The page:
The clock is running out for Raytheon to declare whether it is protesting its loss of a contract to Lockheed Martin to build the U.S. Air Force’s new space surveillance radar.

The U.S. Air Force briefed Raytheon on its loss on June 9, and the company has 10 days to protest with the Government Accountability Office.

The $915 million contract was awarded to Lockheed Martin on June 2. Lockheed Martin officials have already begun work in the project, according to company spokeswoman Rahsi Ratan.

The contract includes placement of a large, S-band radar at the Kawjalein Atoll near the equator in the Marshall Islands. A second site, for which funding has not been provided, includes another radar in Western Australia.

The program aims to replace the defunct Space Fence that included radars across the U.S. The new Space Fence will be a radar complement to the Pentagon’s space surveillance network, which tracks objects in space in an effort to avoid collisions. The new radar, which is slated for operations in 2018 (52 months after contract award) will be able to detect 5-cm-dia. objects – far smaller than those detectable with today’s system.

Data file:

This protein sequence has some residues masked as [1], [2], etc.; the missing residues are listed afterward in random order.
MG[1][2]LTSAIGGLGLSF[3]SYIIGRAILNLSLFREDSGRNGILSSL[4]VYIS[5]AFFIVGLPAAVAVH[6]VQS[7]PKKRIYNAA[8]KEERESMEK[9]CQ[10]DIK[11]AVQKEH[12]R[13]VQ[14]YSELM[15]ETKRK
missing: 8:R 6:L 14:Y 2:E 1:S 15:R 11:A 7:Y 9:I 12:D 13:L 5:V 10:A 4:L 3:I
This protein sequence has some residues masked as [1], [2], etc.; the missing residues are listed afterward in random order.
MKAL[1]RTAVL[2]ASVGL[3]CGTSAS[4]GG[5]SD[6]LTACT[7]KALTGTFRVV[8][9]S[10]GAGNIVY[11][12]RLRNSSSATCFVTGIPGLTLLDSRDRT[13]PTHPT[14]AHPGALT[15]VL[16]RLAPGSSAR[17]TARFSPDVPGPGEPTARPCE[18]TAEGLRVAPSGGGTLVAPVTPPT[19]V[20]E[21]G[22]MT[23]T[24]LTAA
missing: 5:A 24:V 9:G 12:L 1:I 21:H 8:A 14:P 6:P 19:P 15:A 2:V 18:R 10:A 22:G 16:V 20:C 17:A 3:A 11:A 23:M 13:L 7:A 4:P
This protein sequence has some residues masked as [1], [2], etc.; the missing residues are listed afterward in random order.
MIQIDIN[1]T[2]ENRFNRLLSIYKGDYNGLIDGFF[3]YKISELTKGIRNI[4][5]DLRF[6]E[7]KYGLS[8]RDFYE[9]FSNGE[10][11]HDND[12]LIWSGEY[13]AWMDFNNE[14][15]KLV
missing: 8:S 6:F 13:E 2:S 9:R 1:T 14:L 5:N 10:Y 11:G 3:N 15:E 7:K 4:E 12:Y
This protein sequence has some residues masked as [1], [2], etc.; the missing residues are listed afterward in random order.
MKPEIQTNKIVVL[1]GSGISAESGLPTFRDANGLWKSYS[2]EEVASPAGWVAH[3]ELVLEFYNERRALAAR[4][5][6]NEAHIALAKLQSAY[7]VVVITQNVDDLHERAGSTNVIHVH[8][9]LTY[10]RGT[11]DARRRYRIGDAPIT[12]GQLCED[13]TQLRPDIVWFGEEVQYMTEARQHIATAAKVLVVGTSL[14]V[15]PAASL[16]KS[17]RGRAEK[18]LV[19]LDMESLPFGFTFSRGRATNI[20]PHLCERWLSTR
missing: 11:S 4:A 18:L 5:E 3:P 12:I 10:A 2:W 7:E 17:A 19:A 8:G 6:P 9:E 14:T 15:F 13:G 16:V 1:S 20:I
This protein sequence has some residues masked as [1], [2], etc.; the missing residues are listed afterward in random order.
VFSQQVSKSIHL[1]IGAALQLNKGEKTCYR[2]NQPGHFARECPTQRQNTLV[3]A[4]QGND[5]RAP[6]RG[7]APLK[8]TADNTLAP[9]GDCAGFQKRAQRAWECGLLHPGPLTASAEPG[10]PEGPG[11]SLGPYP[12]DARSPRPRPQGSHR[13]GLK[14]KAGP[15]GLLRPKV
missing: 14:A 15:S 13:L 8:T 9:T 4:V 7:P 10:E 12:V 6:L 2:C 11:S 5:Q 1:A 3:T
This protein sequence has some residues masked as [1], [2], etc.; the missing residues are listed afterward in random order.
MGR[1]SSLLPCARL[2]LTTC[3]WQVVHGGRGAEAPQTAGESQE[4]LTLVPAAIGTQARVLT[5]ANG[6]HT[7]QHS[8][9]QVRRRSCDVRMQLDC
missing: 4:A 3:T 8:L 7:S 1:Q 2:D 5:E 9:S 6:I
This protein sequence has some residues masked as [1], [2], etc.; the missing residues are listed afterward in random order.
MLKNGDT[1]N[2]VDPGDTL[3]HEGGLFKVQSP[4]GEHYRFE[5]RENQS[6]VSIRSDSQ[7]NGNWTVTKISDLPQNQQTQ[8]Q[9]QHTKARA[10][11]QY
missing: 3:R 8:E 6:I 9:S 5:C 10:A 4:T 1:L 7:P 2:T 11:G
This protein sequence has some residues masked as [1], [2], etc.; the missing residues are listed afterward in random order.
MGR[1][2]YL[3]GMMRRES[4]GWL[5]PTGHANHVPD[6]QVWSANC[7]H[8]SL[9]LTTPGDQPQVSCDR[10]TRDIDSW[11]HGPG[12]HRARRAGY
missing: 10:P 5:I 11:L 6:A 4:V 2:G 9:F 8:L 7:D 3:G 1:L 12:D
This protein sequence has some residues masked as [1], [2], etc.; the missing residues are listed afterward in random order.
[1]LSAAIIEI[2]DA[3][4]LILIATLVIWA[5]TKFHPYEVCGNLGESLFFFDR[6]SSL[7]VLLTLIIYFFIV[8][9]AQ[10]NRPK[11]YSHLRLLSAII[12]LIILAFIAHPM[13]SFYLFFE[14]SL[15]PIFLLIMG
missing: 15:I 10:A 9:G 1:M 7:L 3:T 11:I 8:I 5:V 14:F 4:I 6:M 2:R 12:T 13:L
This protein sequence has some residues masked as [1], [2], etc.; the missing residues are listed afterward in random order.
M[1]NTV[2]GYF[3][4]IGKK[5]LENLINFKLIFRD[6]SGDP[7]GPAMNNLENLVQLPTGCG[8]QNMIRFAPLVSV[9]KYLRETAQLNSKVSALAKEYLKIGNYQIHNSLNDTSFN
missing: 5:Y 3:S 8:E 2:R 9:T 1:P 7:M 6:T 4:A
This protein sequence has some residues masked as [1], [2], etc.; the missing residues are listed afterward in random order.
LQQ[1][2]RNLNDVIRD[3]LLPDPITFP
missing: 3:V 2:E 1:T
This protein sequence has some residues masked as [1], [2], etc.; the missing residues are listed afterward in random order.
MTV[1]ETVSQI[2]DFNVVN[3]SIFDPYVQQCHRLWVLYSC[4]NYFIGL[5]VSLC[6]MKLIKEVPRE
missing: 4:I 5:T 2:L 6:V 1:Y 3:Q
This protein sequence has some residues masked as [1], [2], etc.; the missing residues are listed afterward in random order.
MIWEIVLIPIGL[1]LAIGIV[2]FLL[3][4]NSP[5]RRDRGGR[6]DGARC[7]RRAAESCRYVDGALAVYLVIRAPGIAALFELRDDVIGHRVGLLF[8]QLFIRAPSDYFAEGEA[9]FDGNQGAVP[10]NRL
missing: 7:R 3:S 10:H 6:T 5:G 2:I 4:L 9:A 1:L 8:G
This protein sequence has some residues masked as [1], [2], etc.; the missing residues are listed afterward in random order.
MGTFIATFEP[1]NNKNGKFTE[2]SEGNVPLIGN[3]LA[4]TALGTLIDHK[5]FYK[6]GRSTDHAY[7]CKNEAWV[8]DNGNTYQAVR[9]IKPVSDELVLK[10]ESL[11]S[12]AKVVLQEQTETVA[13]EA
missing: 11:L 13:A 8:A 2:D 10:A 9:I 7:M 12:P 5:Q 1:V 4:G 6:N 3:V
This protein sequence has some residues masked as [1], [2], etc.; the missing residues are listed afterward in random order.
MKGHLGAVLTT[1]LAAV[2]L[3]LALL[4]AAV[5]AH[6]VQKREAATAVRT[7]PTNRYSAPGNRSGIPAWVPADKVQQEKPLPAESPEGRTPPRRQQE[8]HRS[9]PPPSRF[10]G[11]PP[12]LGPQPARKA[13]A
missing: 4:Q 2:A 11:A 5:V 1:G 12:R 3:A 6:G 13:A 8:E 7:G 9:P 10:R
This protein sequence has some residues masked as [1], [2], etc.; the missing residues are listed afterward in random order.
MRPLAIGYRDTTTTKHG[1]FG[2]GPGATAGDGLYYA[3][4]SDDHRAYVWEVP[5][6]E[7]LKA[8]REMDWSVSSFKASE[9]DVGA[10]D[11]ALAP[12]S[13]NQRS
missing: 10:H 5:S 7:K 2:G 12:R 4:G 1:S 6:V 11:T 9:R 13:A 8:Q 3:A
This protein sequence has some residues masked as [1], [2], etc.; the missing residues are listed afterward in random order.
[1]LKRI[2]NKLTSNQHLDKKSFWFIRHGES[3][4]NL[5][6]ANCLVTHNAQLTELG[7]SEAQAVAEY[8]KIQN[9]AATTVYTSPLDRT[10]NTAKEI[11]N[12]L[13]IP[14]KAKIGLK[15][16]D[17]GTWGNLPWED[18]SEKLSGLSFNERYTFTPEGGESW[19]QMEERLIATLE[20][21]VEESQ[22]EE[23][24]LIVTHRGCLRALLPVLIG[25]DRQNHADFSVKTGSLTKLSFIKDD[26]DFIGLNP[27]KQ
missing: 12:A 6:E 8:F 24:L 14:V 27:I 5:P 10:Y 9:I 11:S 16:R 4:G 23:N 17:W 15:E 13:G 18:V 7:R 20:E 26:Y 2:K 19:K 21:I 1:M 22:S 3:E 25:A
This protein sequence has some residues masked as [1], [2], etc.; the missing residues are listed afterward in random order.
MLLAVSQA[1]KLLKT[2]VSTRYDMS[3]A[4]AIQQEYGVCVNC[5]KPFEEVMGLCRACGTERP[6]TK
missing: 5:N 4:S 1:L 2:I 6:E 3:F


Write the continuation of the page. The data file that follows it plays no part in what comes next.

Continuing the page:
The new radar will be coupled with other space surveillance systems, such as terrestrial telescopes and the Space-Based Space Surveillance system, a telescope already in orbit. The Air Force is slated to launch the first two Geosynchronous Space Situational Awareness Program (GSSAP) satellites on July 23 from Cape Canaveral, Florida. They were developed in secret but unveiled by Air Force Space Command chief Gen. William Shelton in February. They will surveil satellites in geosynchronous orbit, but the Air Force has not specified the satellites’ payloads.

The Space Fence contract was to be awarded last year but was delayed by Air Force concerns over affordability due to sequestration.